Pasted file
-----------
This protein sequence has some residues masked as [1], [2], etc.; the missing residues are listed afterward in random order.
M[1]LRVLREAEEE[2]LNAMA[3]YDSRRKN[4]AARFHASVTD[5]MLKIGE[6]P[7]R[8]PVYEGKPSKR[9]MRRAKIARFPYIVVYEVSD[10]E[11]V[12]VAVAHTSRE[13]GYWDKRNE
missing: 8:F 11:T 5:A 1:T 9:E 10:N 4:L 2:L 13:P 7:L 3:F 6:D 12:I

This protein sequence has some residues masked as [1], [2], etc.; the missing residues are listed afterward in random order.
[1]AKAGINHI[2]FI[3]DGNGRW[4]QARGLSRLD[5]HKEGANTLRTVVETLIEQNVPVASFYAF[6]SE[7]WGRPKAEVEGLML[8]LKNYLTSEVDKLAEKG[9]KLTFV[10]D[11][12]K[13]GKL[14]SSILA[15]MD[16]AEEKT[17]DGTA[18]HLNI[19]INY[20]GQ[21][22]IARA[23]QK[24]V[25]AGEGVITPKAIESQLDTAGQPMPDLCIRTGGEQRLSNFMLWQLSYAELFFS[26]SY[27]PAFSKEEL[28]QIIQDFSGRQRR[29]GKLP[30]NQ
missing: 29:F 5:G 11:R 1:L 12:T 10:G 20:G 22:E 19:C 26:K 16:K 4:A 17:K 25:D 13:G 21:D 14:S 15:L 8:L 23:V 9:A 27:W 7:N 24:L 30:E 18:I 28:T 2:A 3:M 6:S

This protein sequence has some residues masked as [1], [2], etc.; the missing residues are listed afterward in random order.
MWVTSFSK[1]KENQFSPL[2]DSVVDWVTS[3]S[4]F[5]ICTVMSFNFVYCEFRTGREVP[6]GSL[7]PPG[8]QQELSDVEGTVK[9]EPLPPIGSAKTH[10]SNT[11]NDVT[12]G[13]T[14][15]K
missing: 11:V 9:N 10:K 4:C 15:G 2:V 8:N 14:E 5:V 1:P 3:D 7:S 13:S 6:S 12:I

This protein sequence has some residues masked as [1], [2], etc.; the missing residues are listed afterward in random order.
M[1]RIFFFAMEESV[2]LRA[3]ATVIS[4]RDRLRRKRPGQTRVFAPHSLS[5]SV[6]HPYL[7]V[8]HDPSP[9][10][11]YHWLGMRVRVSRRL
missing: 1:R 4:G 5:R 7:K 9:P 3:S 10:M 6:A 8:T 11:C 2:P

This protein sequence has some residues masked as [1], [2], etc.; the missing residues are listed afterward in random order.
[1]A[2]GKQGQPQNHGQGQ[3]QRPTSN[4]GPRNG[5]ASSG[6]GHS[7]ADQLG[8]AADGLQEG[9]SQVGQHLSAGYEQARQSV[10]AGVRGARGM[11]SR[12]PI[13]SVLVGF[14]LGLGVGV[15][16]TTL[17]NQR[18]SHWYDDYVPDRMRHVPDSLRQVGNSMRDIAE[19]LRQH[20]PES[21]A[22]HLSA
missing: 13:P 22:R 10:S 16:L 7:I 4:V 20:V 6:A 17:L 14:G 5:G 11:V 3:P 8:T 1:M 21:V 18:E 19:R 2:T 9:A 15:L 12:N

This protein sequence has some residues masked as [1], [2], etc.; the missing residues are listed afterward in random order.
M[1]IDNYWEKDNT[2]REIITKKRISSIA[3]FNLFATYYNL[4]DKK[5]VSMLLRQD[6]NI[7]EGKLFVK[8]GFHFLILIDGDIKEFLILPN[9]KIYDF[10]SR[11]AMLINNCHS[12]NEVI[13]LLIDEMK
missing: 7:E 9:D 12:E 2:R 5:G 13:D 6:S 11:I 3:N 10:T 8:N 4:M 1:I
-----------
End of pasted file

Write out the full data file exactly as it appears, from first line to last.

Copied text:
This protein sequence has some residues masked as [1], [2], etc.; the missing residues are listed afterward in random order.
M[1]LRVLREAEEE[2]LNAMA[3]YDSRRKN[4]AARFHASVTD[5]MLKIGE[6]P[7]R[8]PVYEGKPSKR[9]MRRAKIARFPYIVVYEVSD[10]E[11]V[12]VAVAHTSRE[13]GYWDKRNE
missing: 8:F 11:T 5:A 1:T 9:E 10:N 4:L 2:L 13:P 7:L 3:F 6:D 12:I

This protein sequence has some residues masked as [1], [2], etc.; the missing residues are listed afterward in random order.
[1]AKAGINHI[2]FI[3]DGNGRW[4]QARGLSRLD[5]HKEGANTLRTVVETLIEQNVPVASFYAF[6]SE[7]WGRPKAEVEGLML[8]LKNYLTSEVDKLAEKG[9]KLTFV[10]D[11][12]K[13]GKL[14]SSILA[15]MD[16]AEEKT[17]DGTA[18]HLNI[19]INY[20]GQ[21][22]IARA[23]QK[24]V[25]AGEGVITPKAIESQLDTAGQPMPDLCIRTGGEQRLSNFMLWQLSYAELFFS[26]SY[27]PAFSKEEL[28]QIIQDFSGRQRR[29]GKLP[30]NQ
missing: 29:F 5:G 11:R 1:L 12:T 10:G 20:G 22:E 19:C 26:K 16:K 4:A 17:K 25:D 13:G 21:D 14:S 15:L 8:L 23:V 9:A 27:W 7:N 24:L 30:E 18:I 28:T 2:A 3:M 6:S

This protein sequence has some residues masked as [1], [2], etc.; the missing residues are listed afterward in random order.
MWVTSFSK[1]KENQFSPL[2]DSVVDWVTS[3]S[4]F[5]ICTVMSFNFVYCEFRTGREVP[6]GSL[7]PPG[8]QQELSDVEGTVK[9]EPLPPIGSAKTH[10]SNT[11]NDVT[12]G[13]T[14][15]K
missing: 11:V 9:N 10:K 4:C 15:G 2:V 8:N 14:E 5:V 1:P 3:D 7:S 13:S 6:S 12:I

This protein sequence has some residues masked as [1], [2], etc.; the missing residues are listed afterward in random order.
M[1]RIFFFAMEESV[2]LRA[3]ATVIS[4]RDRLRRKRPGQTRVFAPHSLS[5]SV[6]HPYL[7]V[8]HDPSP[9][10][11]YHWLGMRVRVSRRL
missing: 1:R 4:G 5:R 7:K 9:P 3:S 10:M 6:A 8:T 11:C 2:P

This protein sequence has some residues masked as [1], [2], etc.; the missing residues are listed afterward in random order.
[1]A[2]GKQGQPQNHGQGQ[3]QRPTSN[4]GPRNG[5]ASSG[6]GHS[7]ADQLG[8]AADGLQEG[9]SQVGQHLSAGYEQARQSV[10]AGVRGARGM[11]SR[12]PI[13]SVLVGF[14]LGLGVGV[15][16]TTL[17]NQR[18]SHWYDDYVPDRMRHVPDSLRQVGNSMRDIAE[19]LRQH[20]PES[21]A[22]HLSA
missing: 13:P 22:R 10:S 16:L 7:I 4:V 20:V 6:A 17:L 14:G 5:G 11:V 3:P 8:T 1:M 21:V 18:E 19:R 2:T 9:A 15:L 12:N

This protein sequence has some residues masked as [1], [2], etc.; the missing residues are listed afterward in random order.
M[1]IDNYWEKDNT[2]REIITKKRISSIA[3]FNLFATYYNL[4]DKK[5]VSMLLRQD[6]NI[7]EGKLFVK[8]GFHFLILIDGDIKEFLILPN[9]KIYDF[10]SR[11]AMLINNCHS[12]NEVI[13]LLIDEMK
missing: 7:E 9:D 12:E 2:R 5:G 13:D 6:S 11:I 3:N 10:T 8:N 4:M 1:I